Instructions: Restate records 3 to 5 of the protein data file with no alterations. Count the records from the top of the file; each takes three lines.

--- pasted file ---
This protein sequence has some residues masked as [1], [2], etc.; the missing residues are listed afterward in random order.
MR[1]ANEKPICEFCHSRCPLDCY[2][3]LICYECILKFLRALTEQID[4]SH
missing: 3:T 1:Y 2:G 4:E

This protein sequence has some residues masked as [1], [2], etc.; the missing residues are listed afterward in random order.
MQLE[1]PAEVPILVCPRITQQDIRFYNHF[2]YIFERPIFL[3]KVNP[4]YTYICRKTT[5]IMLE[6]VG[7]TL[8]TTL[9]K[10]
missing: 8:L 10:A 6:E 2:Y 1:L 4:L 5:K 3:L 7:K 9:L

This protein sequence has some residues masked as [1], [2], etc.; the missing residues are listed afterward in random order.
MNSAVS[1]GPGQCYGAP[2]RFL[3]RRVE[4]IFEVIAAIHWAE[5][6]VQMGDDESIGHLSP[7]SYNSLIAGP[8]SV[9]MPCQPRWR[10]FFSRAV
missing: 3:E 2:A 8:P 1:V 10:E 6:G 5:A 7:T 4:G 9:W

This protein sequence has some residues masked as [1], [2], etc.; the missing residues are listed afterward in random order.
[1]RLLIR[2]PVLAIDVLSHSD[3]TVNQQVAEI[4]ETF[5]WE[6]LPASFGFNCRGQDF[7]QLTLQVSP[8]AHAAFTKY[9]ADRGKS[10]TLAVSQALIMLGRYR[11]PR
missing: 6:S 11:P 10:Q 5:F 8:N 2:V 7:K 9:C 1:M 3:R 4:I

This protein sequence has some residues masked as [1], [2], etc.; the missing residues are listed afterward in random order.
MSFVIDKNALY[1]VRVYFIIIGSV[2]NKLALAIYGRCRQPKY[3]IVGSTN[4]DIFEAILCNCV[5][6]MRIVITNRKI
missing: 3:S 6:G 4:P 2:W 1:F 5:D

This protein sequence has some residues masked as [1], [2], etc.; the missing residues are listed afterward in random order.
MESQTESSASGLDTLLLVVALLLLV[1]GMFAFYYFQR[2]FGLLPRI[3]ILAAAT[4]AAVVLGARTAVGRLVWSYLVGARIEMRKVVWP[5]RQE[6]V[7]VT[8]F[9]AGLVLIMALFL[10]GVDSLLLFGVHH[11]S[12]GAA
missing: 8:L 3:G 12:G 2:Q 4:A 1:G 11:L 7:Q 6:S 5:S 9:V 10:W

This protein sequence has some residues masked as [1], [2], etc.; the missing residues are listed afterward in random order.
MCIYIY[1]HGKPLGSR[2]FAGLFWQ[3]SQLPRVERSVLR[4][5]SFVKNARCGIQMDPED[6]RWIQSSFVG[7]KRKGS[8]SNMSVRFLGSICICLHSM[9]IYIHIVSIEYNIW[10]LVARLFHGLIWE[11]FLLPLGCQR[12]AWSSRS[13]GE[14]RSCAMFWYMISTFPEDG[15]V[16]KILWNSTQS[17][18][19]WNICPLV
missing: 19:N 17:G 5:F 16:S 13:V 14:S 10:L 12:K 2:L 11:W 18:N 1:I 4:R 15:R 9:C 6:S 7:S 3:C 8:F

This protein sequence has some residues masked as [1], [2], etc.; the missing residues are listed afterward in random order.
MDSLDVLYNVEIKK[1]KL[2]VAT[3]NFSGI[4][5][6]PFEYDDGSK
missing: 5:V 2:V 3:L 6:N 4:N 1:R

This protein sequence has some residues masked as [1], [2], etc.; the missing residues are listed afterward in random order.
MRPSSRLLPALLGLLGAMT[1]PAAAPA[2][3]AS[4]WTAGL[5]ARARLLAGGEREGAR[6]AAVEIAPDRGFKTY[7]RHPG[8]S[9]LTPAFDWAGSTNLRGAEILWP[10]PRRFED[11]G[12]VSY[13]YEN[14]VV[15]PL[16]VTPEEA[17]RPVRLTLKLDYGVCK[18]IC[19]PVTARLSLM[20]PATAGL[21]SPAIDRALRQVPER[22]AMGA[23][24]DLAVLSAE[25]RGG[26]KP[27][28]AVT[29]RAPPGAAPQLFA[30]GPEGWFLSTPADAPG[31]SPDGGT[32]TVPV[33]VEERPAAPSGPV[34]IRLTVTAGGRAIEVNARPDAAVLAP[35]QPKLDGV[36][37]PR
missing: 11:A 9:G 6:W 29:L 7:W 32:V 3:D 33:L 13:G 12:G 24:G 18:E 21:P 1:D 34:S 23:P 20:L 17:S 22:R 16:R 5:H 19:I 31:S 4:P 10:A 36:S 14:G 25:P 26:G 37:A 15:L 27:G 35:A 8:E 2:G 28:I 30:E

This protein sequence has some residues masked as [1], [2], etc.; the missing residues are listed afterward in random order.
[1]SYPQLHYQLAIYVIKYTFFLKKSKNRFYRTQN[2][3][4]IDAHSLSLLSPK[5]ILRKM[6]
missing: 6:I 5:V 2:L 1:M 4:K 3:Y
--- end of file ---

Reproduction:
This protein sequence has some residues masked as [1], [2], etc.; the missing residues are listed afterward in random order.
MNSAVS[1]GPGQCYGAP[2]RFL[3]RRVE[4]IFEVIAAIHWAE[5][6]VQMGDDESIGHLSP[7]SYNSLIAGP[8]SV[9]MPCQPRWR[10]FFSRAV
missing: 3:E 2:A 8:P 1:V 10:E 6:G 5:A 7:T 4:G 9:W

This protein sequence has some residues masked as [1], [2], etc.; the missing residues are listed afterward in random order.
[1]RLLIR[2]PVLAIDVLSHSD[3]TVNQQVAEI[4]ETF[5]WE[6]LPASFGFNCRGQDF[7]QLTLQVSP[8]AHAAFTKY[9]ADRGKS[10]TLAVSQALIMLGRYR[11]PR
missing: 6:S 11:P 10:Q 5:F 8:N 2:V 7:K 9:C 1:M 3:R 4:I

This protein sequence has some residues masked as [1], [2], etc.; the missing residues are listed afterward in random order.
MSFVIDKNALY[1]VRVYFIIIGSV[2]NKLALAIYGRCRQPKY[3]IVGSTN[4]DIFEAILCNCV[5][6]MRIVITNRKI
missing: 3:S 6:G 4:P 2:W 1:F 5:D